The beginning of this movie is narrated and lasts less than three minutes. However, this narration is probably the most important part of this movie because it tells the viewer about latitude and longitude, indirectly how to calculate longitude, how time is related to longitude, and why longitude was so difficult to measure "during most of human history." (How to determine latitude was discovered centuries before this.)
I felt this narration was adequate but it did not mention one simple and important fact:
In 24 hours, the Earth spins 360 degrees on its axis from east to west. (Thus, as the narrator states, four minutes of time equals one degree of longitude east or west.
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1 of 1 people found the following review helpful By Ralph Velasco on Feb. 25 2004
Format: DVD
This has it all! History, science, a great adventure story, great acting. Michael Gambon and Jeremy Irons are superb! Though I haven't read the book I got the book for my Dad a number of years ago. He's a scrooge about books and loved it!
This has a fast-paced story; lots of action shots, verve and movement. The story never dulls and moves easily and effectively. I've watched it nearly a dozen times. If you are interested in how academy, science, and politics collide; are interested in how difficult the scientific and historical processes were almost 300 years ago, this is a DVD for you!
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Format: DVD
The beginning of this film makes clear the importance of knowing one's position at sea. Disasters--some of epic proportions--were distressingly regular when doubts about one's position relative to land or dangerous reefs were the order of the day. This film tells two stories in parallel. The first is of John Harrison's efforts to make accurate nautical clocks--called chronometers--that could be used at sea and provide a simple means of acertaining longitude (by comparing the time at the home port of known longitude to that of the ship determined by the sun or the stars). Harrison had to struggle against many technical odds to make his machines--and against many bureaucratic barriers to getting them accepted.
The second story is that of Rupert Gould, the Royal Navy officer, who, suffering from his experiences in the first world war, begins the process of restoring the old Harrison clocks to working order. This story is of less historical significance than the first, of course, but it is why we are able to go to the Royal Observatory at Greenwich and see the clocks running today. The poor fellow turned the clocks into an obsession as his life changed dramatically around him.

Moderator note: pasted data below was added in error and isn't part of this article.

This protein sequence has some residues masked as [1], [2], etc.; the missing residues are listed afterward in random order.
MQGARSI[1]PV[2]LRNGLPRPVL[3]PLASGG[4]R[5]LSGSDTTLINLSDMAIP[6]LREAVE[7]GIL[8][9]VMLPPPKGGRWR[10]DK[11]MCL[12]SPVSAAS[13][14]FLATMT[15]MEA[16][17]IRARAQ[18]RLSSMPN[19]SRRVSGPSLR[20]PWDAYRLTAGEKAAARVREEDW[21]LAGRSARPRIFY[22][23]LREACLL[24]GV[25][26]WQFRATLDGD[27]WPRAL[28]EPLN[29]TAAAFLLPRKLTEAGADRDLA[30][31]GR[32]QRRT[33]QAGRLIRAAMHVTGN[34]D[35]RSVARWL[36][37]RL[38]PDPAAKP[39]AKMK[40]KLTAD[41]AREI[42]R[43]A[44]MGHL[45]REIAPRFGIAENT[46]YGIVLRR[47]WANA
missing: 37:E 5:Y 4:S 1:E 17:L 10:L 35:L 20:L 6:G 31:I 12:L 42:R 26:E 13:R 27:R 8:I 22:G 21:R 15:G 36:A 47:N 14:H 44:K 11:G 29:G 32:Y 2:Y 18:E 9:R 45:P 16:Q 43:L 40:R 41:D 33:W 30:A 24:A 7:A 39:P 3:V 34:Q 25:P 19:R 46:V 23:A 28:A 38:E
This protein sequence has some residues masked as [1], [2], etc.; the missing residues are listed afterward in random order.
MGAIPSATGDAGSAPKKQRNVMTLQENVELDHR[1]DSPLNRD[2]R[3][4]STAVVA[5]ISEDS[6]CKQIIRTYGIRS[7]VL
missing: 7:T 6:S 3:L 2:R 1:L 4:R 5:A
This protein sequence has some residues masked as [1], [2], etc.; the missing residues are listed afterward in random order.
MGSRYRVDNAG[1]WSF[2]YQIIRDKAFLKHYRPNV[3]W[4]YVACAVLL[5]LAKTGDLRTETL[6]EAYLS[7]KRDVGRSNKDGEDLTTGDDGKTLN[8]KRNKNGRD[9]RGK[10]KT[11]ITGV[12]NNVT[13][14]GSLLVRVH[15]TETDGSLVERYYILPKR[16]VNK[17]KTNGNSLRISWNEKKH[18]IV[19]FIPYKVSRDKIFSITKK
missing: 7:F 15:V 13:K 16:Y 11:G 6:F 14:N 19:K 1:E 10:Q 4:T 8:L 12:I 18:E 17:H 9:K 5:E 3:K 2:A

Well done, and well worth the time.
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Format: DVD
In the 18th century much had already been achieved in the exploration of the world: In addition to the achievements of Columbus, Cabot , Vespucci, Cartier, da Gama and others in the discovery of the Americas, Portuguese sailors commissioned by Prince Henry the Navigator (1394-1460) had sailed along the western African coast; Bartolomeu Dias (1457-1500) had circumnavigated the Cape of Good Hope; Vasco da Gama had been the first explorer to reach India by sea (1498); 1518-19 had seen Francisco Magellan's almost-complete global circumnavigation; in the mid-16th century Portuguese merchants and Jesuit missionaries had made contact with Japan; and about 50 years later the Dutch had established their first trading posts in South-East Asia. On their voyages, these early explorers had overcome storms, hunger, scurvy and uncertainty about their exact course and the feasibility of their aim; and they had suffered from a severe navigational handicap: For while it is comparatively easy to determine latitude, the exact determination of longitude requires consideration of the world's fourth dimension - time. Only the knowledge how long the rotation of the earth vis-a-vis the sun takes from one point to another enables a seaman to determine where precisely he is at any given moment; wherefore he needs to know both the time at his departure port and the time aboard ship. The inability to make that determination invariably adds the danger of getting lost at sea to the perils of every naval voyage (and in fact, even da Gama's Indian expedition was almost derailed when the navigator miscalculated his position off the African coast).Read more ›